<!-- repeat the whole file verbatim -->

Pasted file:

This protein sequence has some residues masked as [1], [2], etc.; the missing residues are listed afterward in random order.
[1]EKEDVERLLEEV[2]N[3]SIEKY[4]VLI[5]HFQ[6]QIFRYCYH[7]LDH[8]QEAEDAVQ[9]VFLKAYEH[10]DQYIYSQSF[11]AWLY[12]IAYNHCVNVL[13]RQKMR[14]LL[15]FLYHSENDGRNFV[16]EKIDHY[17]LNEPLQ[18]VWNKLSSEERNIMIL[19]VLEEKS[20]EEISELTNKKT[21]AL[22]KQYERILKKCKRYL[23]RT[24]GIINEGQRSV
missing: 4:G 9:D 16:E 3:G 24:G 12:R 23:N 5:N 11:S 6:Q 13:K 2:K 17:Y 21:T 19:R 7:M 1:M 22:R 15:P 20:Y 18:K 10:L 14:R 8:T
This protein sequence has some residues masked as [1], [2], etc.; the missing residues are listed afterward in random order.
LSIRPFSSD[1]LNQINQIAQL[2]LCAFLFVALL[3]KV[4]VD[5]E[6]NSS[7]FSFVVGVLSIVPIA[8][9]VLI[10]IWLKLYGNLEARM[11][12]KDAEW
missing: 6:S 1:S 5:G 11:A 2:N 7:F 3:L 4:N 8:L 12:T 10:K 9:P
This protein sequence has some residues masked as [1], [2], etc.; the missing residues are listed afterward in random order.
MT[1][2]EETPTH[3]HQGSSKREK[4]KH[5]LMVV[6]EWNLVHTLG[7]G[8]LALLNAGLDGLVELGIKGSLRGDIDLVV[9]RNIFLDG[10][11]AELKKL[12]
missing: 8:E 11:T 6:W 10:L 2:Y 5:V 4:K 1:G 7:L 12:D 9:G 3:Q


This protein sequence has some residues masked as [1], [2], etc.; the missing residues are listed afterward in random order.
[1]EKEDVERLLEEV[2]N[3]SIEKY[4]VLI[5]HFQ[6]QIFRYCYH[7]LDH[8]QEAEDAVQ[9]VFLKAYEH[10]DQYIYSQSF[11]AWLY[12]IAYNHCVNVL[13]RQKMR[14]LL[15]FLYHSENDGRNFV[16]EKIDHY[17]LNEPLQ[18]VWNKLSSEERNIMIL[19]VLEEKS[20]EEISELTNKKT[21]AL[22]KQYERILKKCKRYL[23]RT[24]GIINEGQRSV
missing: 4:G 9:D 16:E 3:G 24:G 12:R 23:N 5:N 11:S 6:Q 13:K 2:K 17:Y 21:T 19:R 7:M 1:M 22:R 15:P 20:Y 18:K 10:L 14:R 8:T
This protein sequence has some residues masked as [1], [2], etc.; the missing residues are listed afterward in random order.
LSIRPFSSD[1]LNQINQIAQL[2]LCAFLFVALL[3]KV[4]VD[5]E[6]NSS[7]FSFVVGVLSIVPIA[8][9]VLI[10]IWLKLYGNLEARM[11][12]KDAEW
missing: 6:S 1:S 5:G 11:A 2:N 7:F 3:L 4:N 8:L 12:T 10:K 9:P
This protein sequence has some residues masked as [1], [2], etc.; the missing residues are listed afterward in random order.
MT[1][2]EETPTH[3]HQGSSKREK[4]KH[5]LMVV[6]EWNLVHTLG[7]G[8]LALLNAGLDGLVELGIKGSLRGDIDLVV[9]RNIFLDG[10][11]AELKKL[12]
missing: 8:E 11:T 6:W 10:L 2:Y 5:V 4:K 1:G 7:L 12:D 9:G 3:Q